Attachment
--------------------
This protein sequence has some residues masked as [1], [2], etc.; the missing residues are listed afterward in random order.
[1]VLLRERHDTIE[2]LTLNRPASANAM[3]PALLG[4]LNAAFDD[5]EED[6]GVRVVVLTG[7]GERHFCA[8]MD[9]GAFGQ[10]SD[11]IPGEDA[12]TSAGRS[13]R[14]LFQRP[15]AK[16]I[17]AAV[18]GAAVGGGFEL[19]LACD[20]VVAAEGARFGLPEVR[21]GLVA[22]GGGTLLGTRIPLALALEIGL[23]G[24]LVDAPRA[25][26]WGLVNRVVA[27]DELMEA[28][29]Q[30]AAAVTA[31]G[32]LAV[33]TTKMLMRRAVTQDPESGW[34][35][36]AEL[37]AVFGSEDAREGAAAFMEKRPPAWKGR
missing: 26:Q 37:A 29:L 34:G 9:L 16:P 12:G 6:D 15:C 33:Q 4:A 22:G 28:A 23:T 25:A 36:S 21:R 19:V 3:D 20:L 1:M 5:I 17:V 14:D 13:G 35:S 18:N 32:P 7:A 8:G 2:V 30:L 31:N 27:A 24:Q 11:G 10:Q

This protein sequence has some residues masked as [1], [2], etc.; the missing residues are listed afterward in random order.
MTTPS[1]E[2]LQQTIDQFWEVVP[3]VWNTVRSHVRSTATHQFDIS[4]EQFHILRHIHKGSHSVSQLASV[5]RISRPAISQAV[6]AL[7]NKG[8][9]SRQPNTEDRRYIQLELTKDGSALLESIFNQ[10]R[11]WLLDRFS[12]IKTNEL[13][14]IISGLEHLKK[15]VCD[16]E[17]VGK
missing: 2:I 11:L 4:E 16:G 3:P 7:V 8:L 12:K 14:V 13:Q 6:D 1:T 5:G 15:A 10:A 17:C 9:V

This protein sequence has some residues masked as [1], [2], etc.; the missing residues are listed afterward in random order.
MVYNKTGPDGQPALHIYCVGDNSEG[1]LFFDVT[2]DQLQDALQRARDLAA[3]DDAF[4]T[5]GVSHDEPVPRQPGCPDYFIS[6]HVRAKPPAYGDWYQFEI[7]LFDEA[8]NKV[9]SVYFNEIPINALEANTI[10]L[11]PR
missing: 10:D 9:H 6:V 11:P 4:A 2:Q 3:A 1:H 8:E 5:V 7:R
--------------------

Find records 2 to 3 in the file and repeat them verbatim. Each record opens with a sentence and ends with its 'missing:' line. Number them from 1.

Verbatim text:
This protein sequence has some residues masked as [1], [2], etc.; the missing residues are listed afterward in random order.
MTTPS[1]E[2]LQQTIDQFWEVVP[3]VWNTVRSHVRSTATHQFDIS[4]EQFHILRHIHKGSHSVSQLASV[5]RISRPAISQAV[6]AL[7]NKG[8][9]SRQPNTEDRRYIQLELTKDGSALLESIFNQ[10]R[11]WLLDRFS[12]IKTNEL[13][14]IISGLEHLKK[15]VCD[16]E[17]VGK
missing: 2:I 11:L 4:E 16:G 3:P 7:V 8:L 12:K 14:V 13:Q 6:D 1:T 5:G 15:A 10:A 17:C 9:V

This protein sequence has some residues masked as [1], [2], etc.; the missing residues are listed afterward in random order.
MVYNKTGPDGQPALHIYCVGDNSEG[1]LFFDVT[2]DQLQDALQRARDLAA[3]DDAF[4]T[5]GVSHDEPVPRQPGCPDYFIS[6]HVRAKPPAYGDWYQFEI[7]LFDEA[8]NKV[9]SVYFNEIPINALEANTI[10]L[11]PR
missing: 10:D 9:H 6:V 11:P 4:A 2:Q 3:A 1:H 8:E 5:V 7:R